IPL : Beyond logic and common sense
Oh so Kolkata Knight Riders won the IPL. Brilliant. The slogans of ‘Aamhi Kolkata, we rule’ could be heard all across the Eden Garden stadium. Rallies in Kolkata, Didi, Lathi charge and frenzied celebrations are happening in Kolkata as I write this. Didi would never allow ‘red’ jerseys for any of the teams in Bengal though. Enough talked about how much money is being pumped into the league and the associated controversies. I am not going to repeat the same old points.
The ‘much bigger’ problem lies somewhere else. Indian Premier League caters to the metropolis or the cities, who have developed team loyalties over the years. Of course, IPL covers the four metros and four other tier-II cities. The matches are relayed by a private broadcaster Sony Max. The reach of private channels cannot be compared to a public broadcaster like DD. The news channels have been relaying the highlights of the same matches, with much added drama. They tend to use a lot of ‘war terminologies’ to add drama to the news. Drama attracts everyone, and at the same time it blinds everyone to other things that exist around us.
And why not! The Delhi team is rightly called the ‘Delhi Daredevils’. They dare to link a woman’s character to rape, and not blame it on men. Gurgaon and Noida have become the hotbed of crime. A 23-year-old married woman working in a pub in Sahara Mall was gangraped by seven youths in a flat. Ironically, the name of the pub was ‘The Last Chance’. And even that was snatched away from her. Are the acts of racism against the students of North East an act of Daredevilry? Delhi topped the crime charts for fifth year in a row is not an important news. The important news is that Delhi failed to win the IPL in all its five seasons.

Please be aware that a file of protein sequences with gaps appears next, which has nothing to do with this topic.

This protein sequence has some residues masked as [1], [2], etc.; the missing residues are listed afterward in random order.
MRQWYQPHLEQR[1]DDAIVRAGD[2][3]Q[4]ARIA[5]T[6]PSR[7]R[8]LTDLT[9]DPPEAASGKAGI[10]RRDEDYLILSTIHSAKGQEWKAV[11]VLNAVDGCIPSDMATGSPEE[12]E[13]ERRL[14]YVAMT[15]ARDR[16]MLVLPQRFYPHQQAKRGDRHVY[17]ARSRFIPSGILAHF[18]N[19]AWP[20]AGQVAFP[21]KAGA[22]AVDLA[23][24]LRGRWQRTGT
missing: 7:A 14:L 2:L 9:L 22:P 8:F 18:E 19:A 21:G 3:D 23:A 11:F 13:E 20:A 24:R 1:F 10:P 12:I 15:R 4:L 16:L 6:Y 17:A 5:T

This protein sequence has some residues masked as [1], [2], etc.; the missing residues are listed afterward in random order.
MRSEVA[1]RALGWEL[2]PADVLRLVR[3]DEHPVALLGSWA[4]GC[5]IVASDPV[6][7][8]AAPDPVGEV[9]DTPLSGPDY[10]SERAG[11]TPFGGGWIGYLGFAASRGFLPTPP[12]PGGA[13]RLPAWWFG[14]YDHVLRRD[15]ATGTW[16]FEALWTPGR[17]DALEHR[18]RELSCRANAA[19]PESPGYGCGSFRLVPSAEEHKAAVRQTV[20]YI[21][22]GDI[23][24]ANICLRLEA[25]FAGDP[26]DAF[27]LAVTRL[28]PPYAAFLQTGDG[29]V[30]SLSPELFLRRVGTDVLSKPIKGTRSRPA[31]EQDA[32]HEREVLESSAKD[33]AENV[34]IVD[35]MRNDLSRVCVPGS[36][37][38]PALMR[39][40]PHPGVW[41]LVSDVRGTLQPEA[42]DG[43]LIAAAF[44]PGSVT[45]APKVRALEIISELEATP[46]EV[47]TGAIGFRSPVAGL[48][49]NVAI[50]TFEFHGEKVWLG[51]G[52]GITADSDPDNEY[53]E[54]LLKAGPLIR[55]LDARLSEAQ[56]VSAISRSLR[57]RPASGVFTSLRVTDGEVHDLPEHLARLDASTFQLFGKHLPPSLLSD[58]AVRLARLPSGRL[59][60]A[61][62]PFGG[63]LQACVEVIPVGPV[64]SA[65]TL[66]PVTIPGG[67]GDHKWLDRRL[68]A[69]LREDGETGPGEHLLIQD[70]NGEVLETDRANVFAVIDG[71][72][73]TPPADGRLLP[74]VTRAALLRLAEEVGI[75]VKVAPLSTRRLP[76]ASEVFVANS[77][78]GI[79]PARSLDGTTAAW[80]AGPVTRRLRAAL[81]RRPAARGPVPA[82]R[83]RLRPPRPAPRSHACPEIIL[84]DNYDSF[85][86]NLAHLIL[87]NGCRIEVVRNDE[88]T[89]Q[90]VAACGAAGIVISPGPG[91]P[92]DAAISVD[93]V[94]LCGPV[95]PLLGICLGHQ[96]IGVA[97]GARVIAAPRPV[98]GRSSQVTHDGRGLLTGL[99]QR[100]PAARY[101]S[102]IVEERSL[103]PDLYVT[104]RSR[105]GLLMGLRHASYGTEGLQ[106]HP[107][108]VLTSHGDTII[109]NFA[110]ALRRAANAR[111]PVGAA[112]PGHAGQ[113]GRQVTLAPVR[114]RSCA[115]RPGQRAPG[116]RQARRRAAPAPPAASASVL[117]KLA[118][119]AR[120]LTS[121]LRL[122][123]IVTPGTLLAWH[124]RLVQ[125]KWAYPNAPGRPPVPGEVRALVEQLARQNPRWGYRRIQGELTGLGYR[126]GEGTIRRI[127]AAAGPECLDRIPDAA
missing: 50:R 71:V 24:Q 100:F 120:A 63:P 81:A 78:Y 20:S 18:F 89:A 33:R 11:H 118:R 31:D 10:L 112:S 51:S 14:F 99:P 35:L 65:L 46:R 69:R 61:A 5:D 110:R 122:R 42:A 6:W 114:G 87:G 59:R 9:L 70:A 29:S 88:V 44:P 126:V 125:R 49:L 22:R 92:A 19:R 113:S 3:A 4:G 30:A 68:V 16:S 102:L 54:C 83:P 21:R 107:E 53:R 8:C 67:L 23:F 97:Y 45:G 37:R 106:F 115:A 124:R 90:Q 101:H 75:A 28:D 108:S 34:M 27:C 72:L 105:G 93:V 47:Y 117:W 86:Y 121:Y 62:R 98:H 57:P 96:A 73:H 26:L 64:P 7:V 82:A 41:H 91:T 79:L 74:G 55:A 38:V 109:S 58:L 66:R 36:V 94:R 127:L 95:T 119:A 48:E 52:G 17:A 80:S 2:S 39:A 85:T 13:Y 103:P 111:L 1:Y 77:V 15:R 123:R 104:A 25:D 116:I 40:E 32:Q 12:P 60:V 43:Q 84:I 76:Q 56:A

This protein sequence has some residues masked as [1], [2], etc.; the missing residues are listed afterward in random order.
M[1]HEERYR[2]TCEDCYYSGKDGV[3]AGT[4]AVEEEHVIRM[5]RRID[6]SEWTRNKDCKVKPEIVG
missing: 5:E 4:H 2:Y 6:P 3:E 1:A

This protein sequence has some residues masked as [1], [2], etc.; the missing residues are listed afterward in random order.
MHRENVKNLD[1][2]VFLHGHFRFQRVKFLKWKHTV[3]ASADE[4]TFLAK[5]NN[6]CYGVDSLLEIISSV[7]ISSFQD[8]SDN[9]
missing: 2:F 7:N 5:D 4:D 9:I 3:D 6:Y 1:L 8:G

A privately owned team which is a capitalist venture, owned by the elites in the society is supposed to represent a city/ state as a whole. This very concept is beyond logic. Some new players got a chance to play in this season of the IPL. The owners see the worth of the players and are ready to pump in a lot of cash to buy them. Players who perform in the IPL are closely monitored by the BCCI. They are later given a chance to play in the Indian Cricket team. And then IPL is hailed by everyone for bringing about a change, as if we never had a Ranji Trophy. What happened to Ranji being the absolute parameter of judgement? And it makes more sense than IPL, as test matches and ODI’s can judge a player’s worth accurately.
Of course, no one is interested in watching these matches. We don’t have the time for serious news or test matches. We don’t have the time to understand issues deeply. Who wants to read up on depressing news? We all want the glossy Times of India, where advertisements and articles are one and the same. And how does it matter to us if IPL is fixed or not? It is anyway a capitalist venture, a business. Why are you so interested in this venture? Others are not. People who watch Doordarshan in the villages are not exposed to it. Even if they were they couldn’t have related themselves to it.
I won’t even talk about the objectification of cheerleaders, because that is something that even happens in Basketball, baseball and other sports. So why blame Cricket alone? It is just following the ‘trend’. Living conditions in the slums of Mahestala and Kolkata are pathetic. No safe drinking water, no electricity even in the houses of the middle-class. Muslims who are a majority in Mahestala educate their daughters only up to class fifth. Women are rag pickers, domestic help without any decision making authority. Domestic violence is rampant, policemen do nothing apart from harassing the slum dwellers. And there is no ‘Knight’ in the shining armor. We fail to look at the bigger picture, this whole setup is blinding us to believe something that shouldn’t exist in the first place.